To analyze the type of modifications speakers employed producing the two types of speech, we used standard Lombard speech acoustic measures (e.g., articulation rate, pitch/F0 measures, and spectral balance measures) as reported in previous studies (e.g., Garnier , 2010; Cooke and Lu, 2010; Lu and Cooke, 2008). The long audio recordings from the sentence-reading task were labelled and extracted as separate sentence-length audio files for analysis.

For articulation rate, long silences (>200 ms) in the extracted sentences were manually labelled and then removed (3% or 244 out of 7488 sentences) in Praat. Articulation rate was calculated as syllables per second by dividing the number of syllables in the orthographic transcription of a sentence by the actual production duration of that sentence (excluding long silences). Higher values index faster rates.

F0 measures were obtained using a customized script in Praat (Boersma and Weenink, 2017) that calculates estimated F0 values at 10 ms intervals in each individual sentence. The pitch floor was set at 75 and 60 Hz for female and male speakers, respectively, while the pitch ceiling was 500 and 300 Hz respectively. The script coded unvoiced parts of the audio as “−1,” and these values were subsequently excluded from further analyses. “Doubling” or “halving” errors in pitch tracking (depicted as sudden jumps in the estimated F0 values) were corrected through a customized Python script that detects and deletes values that are above or below a factor of 1.5 compared to the penultimate value (cf., Marcoux and Ernestus, 2019). Median F0 and F0 range measures were then calculated per sentence based on the remaining 96.32% of (cleaned) pitch values (note that all of the speakers produced pitch errors). Instead of using the 100% range for calculating F0 range, we opted for the range between the 10th and 90th percentiles from the original F0 values to avoid extremely high and low values caused by erroneous pitch values that might not have been excluded by the Python script. The observed Hz values for median F0 and F0 range per sentence were next converted to semitones using 1 Hz as the reference, following this formula, s =12 log 2(targetHz) (e.g., Hazan and Baker, 2011; Dichter , 2018). Higher values for median F0 index higher or raised voice and higher numbers for F0 range indicate expansion of F0 range.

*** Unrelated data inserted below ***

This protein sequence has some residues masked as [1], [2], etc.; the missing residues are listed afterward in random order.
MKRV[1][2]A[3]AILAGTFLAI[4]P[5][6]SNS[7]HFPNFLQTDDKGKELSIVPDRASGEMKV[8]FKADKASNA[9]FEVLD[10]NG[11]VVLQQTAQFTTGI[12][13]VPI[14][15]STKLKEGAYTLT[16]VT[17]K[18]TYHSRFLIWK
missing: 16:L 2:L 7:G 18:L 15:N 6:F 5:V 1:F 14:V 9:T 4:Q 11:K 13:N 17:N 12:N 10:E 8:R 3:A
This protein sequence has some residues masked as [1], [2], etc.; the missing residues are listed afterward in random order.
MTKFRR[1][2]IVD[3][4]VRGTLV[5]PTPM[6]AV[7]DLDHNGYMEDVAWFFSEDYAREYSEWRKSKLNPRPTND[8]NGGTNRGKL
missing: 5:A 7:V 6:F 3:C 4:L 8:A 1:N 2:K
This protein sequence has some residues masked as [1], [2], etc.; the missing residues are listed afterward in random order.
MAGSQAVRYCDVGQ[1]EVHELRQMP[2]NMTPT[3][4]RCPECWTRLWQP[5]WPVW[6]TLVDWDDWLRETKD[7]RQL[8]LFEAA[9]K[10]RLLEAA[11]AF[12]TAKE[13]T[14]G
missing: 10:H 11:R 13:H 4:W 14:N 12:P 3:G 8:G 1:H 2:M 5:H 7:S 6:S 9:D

Spectral balance was calculated using the Hammarberg index (Hammarberg , 1980) at the individual sentence level. The Hammarberg index captures the relative difference between the energy maxima in the low frequency range (0–2000 Hz) and high frequency range (2000–5000 Hz). The Hammarberg values were calculated automatically using a customized Praat script by extracting the long-term average spectrum (LTAS) of each sentence with a filter bandwidth of 100 Hz and subtracting energy maxima in the low frequency range from that in the high frequency range. Higher values indicate a steeper spectral roll-off, which implies less vocal effort.